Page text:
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Congestive Heart Failure

Nurse listening to patient 's heartCongestive heart failure (CHF) is one of the most common reasons for hospitalization of patients age 45 and above. 

CHF is a serious condition in which the heart is unable to pump well enough to meet the body's need for oxygen. The term "congestive heart failure" comes from the failure of the heart to pump efficiently, resulting in congestion in the lungs by blood flowing back into the heart. The heart tries to make up for this by pumping harder and the situation grows worse. When the congestion occurs, patients experience shortness of breath. In the beginning this happens during exercise but as the condition worsens, patients will become short of breath even while they are resting. Initially patients may experience minor symptoms, such as swelling of the ankles. Often these symptoms are so minor that patients don't seek medical attention until damage to the heart has already occurred. The longer the heart has to over-work to make up for its inadequacy, the more the pumping ability is damaged.

What can lead to heart failure?

Some of the conditions that can lead to CHF include: 

Coronary artery disease: This is one of the most common causes of heart failure. This is a chronic disease that is sometimes referred to as "hardening of the arteries." The arteries become narrow and stiff and the free flow of blood is blocked. The reduced blood flow to the heart weakens the heart muscle.

High blood pressure: About 75 percent of all patients with CHF have been previously diagnosed with hypertension (high blood pressure). Uncontrolled high blood pressure causes the heart to work harder to pump blood under high pressure throughout the body.

Heart attack: After a heart attack, part of the heart is replaced with scar tissue and this makes the heart a less efficient pump. The weakened heart muscle fights to pump blood and the fibers stretch. This results in enlarged and damaged chambers in the heart.

Disease of the heart valves: Narrowing or leaking of one or more heart valves restricts blood flow within the heart and/or to the rest of the body. There may also be infection in the heart valves. Less commonly, disease of the heart valves may be caused by rheumatic heart disease.

Cardiomyopathy: This is a chronic heart condition where the heart becomes abnormally enlarged and thick. This severely weakens the ability of the heart to pump blood.

Congenital heart disease: A problem that is present from birth. This can involve defects in the heart or blood vessels.

Severe lung disease, such as pulmonary hypertension: When the right side of the heart can't produce enough strength to pump blood through diseased lungs, congestive heart failure can occur.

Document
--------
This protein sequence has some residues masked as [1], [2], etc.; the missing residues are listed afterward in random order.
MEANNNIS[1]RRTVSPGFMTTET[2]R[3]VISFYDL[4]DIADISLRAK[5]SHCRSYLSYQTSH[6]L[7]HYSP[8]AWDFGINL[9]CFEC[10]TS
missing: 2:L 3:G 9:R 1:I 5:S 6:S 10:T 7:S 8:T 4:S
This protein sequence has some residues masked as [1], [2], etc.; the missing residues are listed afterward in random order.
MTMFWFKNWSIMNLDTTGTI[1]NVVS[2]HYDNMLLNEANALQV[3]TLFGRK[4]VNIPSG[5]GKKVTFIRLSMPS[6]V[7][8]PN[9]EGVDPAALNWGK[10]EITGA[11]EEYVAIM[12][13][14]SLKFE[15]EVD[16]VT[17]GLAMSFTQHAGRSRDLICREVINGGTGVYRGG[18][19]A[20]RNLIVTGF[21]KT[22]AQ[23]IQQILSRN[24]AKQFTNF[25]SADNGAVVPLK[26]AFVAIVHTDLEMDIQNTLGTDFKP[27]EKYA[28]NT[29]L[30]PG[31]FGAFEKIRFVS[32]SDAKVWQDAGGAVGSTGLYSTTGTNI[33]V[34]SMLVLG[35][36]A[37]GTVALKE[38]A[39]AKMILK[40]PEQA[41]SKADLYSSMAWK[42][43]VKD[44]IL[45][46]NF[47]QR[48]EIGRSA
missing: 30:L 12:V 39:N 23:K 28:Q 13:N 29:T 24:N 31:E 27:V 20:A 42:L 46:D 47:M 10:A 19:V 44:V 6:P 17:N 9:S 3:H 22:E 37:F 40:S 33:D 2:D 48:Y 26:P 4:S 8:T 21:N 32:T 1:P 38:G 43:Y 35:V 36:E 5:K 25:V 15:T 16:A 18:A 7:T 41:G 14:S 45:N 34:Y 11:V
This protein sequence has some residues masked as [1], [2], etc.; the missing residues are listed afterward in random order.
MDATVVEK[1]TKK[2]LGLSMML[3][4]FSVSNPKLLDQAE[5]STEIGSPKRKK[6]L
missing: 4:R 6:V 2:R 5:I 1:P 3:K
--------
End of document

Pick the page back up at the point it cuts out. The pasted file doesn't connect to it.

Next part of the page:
Signs & Symptoms of Heart Failure 

  • Shortness of breath (also referred to as "dyspnea"). This is one of the earliest signs of heart failure. The patient will become winded and more fatigued just by doing regular activities. There is decreased tolerance to exercise.
  • Swelling of the legs. This is an early sign of heart failure, although it can also be caused by unrelated conditions.
  • Swollen neck veins
  • Mental confusion
  • Palpitations
  • Kidney malfunction (usually in the latter stages of heart failure) 

Treatment of heart failure

The earlier heart failure is detected and treated, the better the patient's long-term outlook. Lifestyle changes are advised and these include:

  • Regular exercise as approved by your physician
  • Schedule rest periods throughout the day
  • Stay away from excessive fluid intake
  • Limit the amount of salt you use — follow the diet prescribed by your physician
  • Completely avoid alcohol
  • Do not smoke
  • Keep a daily diary of your weight and notify your physician if you gain three or more pounds in a week. Weight gain may be a sign of fluid retention and the need for more intensive treatment. Failure to properly monitor your weight and take action could result in an emergency situation. Medications also are used to treat heart failure.

Depending on the cause of your heart failure and the damage that has occurred to your heart, medications may be used to reduce the heart's workload, remove excess fluid from your body, or widen the blood vessels to increase blood flow. 

Types of medicines used include:

  • Ace Inhibitors: The National Institutes of Health has reported that use of ACE Inhibitors has been the most important development in CHF survival rate improvement over recent years.  ACE Inhibitors lower blood pressure so your heart doesn't have to work as hard to pump blood.
  • Angiotensin Receptor Blocker (ARB): lowers blood pressure.
  • Diuretics ("water pills"): these help flush extra salt and water from your body.
  • Beta Blockers: Lowers blood pressure and slows heart rate.
  • Digoxin: This drug helps improve the effectiveness of the heart's pumping action.
  • Cardiotonics: These are powerful intravenous drugs that increase the force of the heart's pumping, thereby allowing the heart to beat less frequently and more effectively.

Click here for the Heart Failure Control Plan

Visit the American Heart Association to learn more about heart disease.